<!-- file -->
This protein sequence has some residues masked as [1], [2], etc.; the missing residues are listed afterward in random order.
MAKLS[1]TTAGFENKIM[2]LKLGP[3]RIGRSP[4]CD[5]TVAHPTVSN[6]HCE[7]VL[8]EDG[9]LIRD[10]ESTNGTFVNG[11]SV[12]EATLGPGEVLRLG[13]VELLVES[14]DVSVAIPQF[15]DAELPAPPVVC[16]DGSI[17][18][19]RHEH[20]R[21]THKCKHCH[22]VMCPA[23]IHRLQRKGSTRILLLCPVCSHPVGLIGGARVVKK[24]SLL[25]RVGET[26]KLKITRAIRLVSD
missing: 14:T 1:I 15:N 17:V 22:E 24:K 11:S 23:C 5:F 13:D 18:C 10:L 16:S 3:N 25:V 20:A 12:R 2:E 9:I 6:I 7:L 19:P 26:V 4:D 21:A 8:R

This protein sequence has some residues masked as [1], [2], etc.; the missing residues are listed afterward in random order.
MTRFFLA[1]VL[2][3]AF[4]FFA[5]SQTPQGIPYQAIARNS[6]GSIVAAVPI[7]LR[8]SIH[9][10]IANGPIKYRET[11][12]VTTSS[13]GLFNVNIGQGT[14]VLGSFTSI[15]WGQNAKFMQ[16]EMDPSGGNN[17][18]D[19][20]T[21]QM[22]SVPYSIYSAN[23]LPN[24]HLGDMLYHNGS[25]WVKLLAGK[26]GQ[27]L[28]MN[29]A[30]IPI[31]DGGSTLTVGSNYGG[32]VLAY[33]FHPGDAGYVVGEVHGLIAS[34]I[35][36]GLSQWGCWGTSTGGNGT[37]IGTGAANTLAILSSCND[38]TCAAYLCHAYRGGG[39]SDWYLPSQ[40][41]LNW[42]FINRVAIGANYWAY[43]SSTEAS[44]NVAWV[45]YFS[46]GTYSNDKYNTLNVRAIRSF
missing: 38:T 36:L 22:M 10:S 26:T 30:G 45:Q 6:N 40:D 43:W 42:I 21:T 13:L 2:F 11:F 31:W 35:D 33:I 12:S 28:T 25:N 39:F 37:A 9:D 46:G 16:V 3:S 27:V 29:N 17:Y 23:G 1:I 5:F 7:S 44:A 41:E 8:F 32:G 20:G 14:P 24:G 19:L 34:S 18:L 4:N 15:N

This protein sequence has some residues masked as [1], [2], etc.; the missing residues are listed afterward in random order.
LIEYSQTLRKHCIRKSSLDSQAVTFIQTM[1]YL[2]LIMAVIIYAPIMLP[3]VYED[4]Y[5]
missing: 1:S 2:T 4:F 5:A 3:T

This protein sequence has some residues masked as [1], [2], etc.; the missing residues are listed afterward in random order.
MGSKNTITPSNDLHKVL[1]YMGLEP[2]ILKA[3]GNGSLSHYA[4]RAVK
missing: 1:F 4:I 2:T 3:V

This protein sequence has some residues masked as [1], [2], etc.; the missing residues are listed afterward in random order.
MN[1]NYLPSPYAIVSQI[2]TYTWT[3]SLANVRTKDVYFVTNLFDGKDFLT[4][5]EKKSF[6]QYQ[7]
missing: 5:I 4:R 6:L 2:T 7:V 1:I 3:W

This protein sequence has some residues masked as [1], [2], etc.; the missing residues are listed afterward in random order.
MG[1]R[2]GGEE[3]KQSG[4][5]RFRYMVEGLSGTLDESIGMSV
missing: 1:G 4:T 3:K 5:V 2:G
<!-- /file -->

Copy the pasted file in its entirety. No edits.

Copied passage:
This protein sequence has some residues masked as [1], [2], etc.; the missing residues are listed afterward in random order.
MAKLS[1]TTAGFENKIM[2]LKLGP[3]RIGRSP[4]CD[5]TVAHPTVSN[6]HCE[7]VL[8]EDG[9]LIRD[10]ESTNGTFVNG[11]SV[12]EATLGPGEVLRLG[13]VELLVES[14]DVSVAIPQF[15]DAELPAPPVVC[16]DGSI[17][18][19]RHEH[20]R[21]THKCKHCH[22]VMCPA[23]IHRLQRKGSTRILLLCPVCSHPVGLIGGARVVKK[24]SLL[25]RVGET[26]KLKITRAIRLVSD
missing: 14:T 1:I 15:N 17:V 22:E 24:K 11:S 23:C 5:F 13:D 18:C 10:L 16:S 3:N 25:V 20:A 12:R 2:E 9:I 6:I 7:L 19:P 26:V 4:D 21:A 8:R

This protein sequence has some residues masked as [1], [2], etc.; the missing residues are listed afterward in random order.
MTRFFLA[1]VL[2][3]AF[4]FFA[5]SQTPQGIPYQAIARNS[6]GSIVAAVPI[7]LR[8]SIH[9][10]IANGPIKYRET[11][12]VTTSS[13]GLFNVNIGQGT[14]VLGSFTSI[15]WGQNAKFMQ[16]EMDPSGGNN[17][18]D[19][20]T[21]QM[22]SVPYSIYSAN[23]LPN[24]HLGDMLYHNGS[25]WVKLLAGK[26]GQ[27]L[28]MN[29]A[30]IPI[31]DGGSTLTVGSNYGG[32]VLAY[33]FHPGDAGYVVGEVHGLIAS[34]I[35][36]GLSQWGCWGTSTGGNGT[37]IGTGAANTLAILSSCND[38]TCAAYLCHAYRGGG[39]SDWYLPSQ[40][41]LNW[42]FINRVAIGANYWAY[43]SSTEAS[44]NVAWV[45]YFS[46]GTYSNDKYNTLNVRAIRSF
missing: 38:T 36:L 22:M 10:S 26:T 30:G 45:Q 6:N 40:D 43:W 42:I 21:T 13:L 2:F 11:F 31:W 35:D 33:I 12:S 28:T 25:N 39:F 37:A 9:D 46:G 16:V 3:S 27:V 29:N 17:Y 23:G 1:I 5:F 7:S 44:A 41:E 8:F 32:G 20:G 14:P 24:G 19:L 34:S 18:L 4:N 15:N

This protein sequence has some residues masked as [1], [2], etc.; the missing residues are listed afterward in random order.
LIEYSQTLRKHCIRKSSLDSQAVTFIQTM[1]YL[2]LIMAVIIYAPIMLP[3]VYED[4]Y[5]
missing: 1:S 2:T 4:F 5:A 3:T

This protein sequence has some residues masked as [1], [2], etc.; the missing residues are listed afterward in random order.
MGSKNTITPSNDLHKVL[1]YMGLEP[2]ILKA[3]GNGSLSHYA[4]RAVK
missing: 1:F 4:I 2:T 3:V

This protein sequence has some residues masked as [1], [2], etc.; the missing residues are listed afterward in random order.
MN[1]NYLPSPYAIVSQI[2]TYTWT[3]SLANVRTKDVYFVTNLFDGKDFLT[4][5]EKKSF[6]QYQ[7]
missing: 5:I 4:R 6:L 2:T 7:V 1:I 3:W

This protein sequence has some residues masked as [1], [2], etc.; the missing residues are listed afterward in random order.
MG[1]R[2]GGEE[3]KQSG[4][5]RFRYMVEGLSGTLDESIGMSV
missing: 1:G 4:T 3:K 5:V 2:G